This game does not change my mind about replay generally and specifically in baseball. I still am not convinced that replay will across-the-board increase accuracy. And, in any event, I continue to believe that the efficiency and workability concerns outweigh any increased accuracy. And I just am not willing to give up on the human side of it. If that makes me old-fashioned or tradition-bound, so be it. In any event, I will hide behind the argument from Fred Schauer and Richard Zeckhauser about the danger to making rules (or, in this case, changing my mind about policy) based on a specific, unique case, which is necessarily skewing as to the larger problem. This is a classic example of that--one vivid story likely will drive major changes to replay.
Instead, let me talk about the question (mentioned in the WSJ post) of whether Bud Selig should step in to undo the call and award Galarraga a perfect game, to which I say no. The commissioner does not (and I believe should not) exercise power to overturn a particular call in a particular game and there is no instance of the commissioner (or a league president) ever overturning a particular call. The commissioner/league president review power always has been limited to matters of interpretation of the rule (such as the Pine Tar Game in 1983), not its application. And, as Ted Frank notes, MLB will not overturn an erroneous interpretation if it would not affect the outcome. [Update: Selig announced he will not reverse the call, but will look into the umpiring system and, oh no, expanded use of replay.]
There also is a danger to allowing this one unique case to over-determine the question of post-hoc revision of calls. Is it so different that the blown call occurred on the 27th out rather than the 26th? How about on the 1st out--Suppose (as I propose in a comment on Mike's post) the blown call had occurred with the lead-off hitter, Galarraga then picked him off and proceeded to retire the next 26 batters. Or suppose that Batter # 27 took what replays all showed unquestionably show (and the plate umpire later admits) was strike 3 but was called a ball, then got a base hit on the very next pitch--should the commissioner be able to go back and say the batter actually struck out? None of these situations are, it seems to me, different than what we actually have--there would have been a perfect game but for the blown call.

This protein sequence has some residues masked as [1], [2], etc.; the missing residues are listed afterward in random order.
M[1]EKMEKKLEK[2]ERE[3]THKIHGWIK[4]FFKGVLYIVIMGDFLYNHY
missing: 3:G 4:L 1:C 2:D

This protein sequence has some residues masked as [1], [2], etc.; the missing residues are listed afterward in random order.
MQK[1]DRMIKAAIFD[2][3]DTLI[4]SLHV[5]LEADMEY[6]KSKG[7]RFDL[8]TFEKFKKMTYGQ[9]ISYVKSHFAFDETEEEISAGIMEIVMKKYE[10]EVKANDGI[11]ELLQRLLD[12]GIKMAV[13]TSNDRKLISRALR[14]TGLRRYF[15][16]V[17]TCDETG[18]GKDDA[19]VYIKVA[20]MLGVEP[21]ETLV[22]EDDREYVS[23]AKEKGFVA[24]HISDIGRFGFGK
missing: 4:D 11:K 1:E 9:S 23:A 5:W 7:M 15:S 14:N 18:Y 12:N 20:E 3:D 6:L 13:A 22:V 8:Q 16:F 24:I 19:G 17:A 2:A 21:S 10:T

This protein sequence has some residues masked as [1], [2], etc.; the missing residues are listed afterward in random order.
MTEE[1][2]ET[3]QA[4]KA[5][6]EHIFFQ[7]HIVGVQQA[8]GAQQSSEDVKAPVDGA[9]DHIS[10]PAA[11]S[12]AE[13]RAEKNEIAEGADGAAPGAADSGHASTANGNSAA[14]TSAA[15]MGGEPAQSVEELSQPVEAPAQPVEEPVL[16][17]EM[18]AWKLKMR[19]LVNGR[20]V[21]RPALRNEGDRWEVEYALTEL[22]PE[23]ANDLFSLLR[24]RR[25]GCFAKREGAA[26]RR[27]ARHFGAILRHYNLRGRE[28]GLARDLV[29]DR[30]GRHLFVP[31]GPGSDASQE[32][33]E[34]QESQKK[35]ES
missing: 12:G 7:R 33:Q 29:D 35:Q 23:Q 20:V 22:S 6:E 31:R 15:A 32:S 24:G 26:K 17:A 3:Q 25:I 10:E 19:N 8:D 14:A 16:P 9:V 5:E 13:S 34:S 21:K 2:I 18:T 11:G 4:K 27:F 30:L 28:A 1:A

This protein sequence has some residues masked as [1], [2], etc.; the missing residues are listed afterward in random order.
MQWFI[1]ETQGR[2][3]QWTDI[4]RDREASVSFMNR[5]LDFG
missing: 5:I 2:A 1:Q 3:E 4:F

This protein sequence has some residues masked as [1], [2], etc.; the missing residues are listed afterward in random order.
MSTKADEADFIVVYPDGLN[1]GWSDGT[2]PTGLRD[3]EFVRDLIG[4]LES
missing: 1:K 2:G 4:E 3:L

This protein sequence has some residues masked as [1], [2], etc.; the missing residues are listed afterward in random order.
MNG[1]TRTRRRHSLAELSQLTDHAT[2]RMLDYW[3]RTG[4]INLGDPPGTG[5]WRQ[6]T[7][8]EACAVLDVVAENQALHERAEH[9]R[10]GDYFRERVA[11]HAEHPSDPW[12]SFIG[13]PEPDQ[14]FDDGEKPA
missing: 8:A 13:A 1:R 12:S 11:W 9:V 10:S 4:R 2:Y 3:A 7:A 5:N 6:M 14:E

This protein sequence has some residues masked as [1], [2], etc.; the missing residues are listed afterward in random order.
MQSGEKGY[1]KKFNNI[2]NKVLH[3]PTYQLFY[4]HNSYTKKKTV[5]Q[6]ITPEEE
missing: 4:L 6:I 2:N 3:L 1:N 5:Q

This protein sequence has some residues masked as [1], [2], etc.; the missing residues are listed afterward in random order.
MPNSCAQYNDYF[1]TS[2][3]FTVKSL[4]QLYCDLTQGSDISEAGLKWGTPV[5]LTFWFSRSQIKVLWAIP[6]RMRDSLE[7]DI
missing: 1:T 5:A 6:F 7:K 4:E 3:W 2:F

Finally, it is interesting that this has become the lightning rod for replay, because unlike other historically "wrong" calls (see Denkinger, Don) this one did not affect the outcome of the game, but only a historical footnote.
By the way, I would have been in favor of the umpires huddling on the play and overruling the call at the time. I am not sure if the rules allow it in that situation, but it seems appropriate there.
Further Update: Mitch Berman of Texas (a co-panelist on my "Judges as Umpires panel who is working on a book about sports/law links) makes the following interesting point:
[I]t’s rare that a call can be corrected without having either to make contestable counterfactual judgments or to replay the game forward from the point of correction. The latter, of course, is what had to happen in the pine tar game. But in this most recent fiasco, the miscall can be corrected and everything all wrapped up without further ado.Indeed, I’m tempted by the following proposal: allow the C’mish to reverse mistaken factual determinations when (1) the call was clearly erroneous; and (2) correction would require neither counterfactual judgment nor re-play. Those two conditions are likely to obtain very rarely. But when they do, why not correct what’s correctable?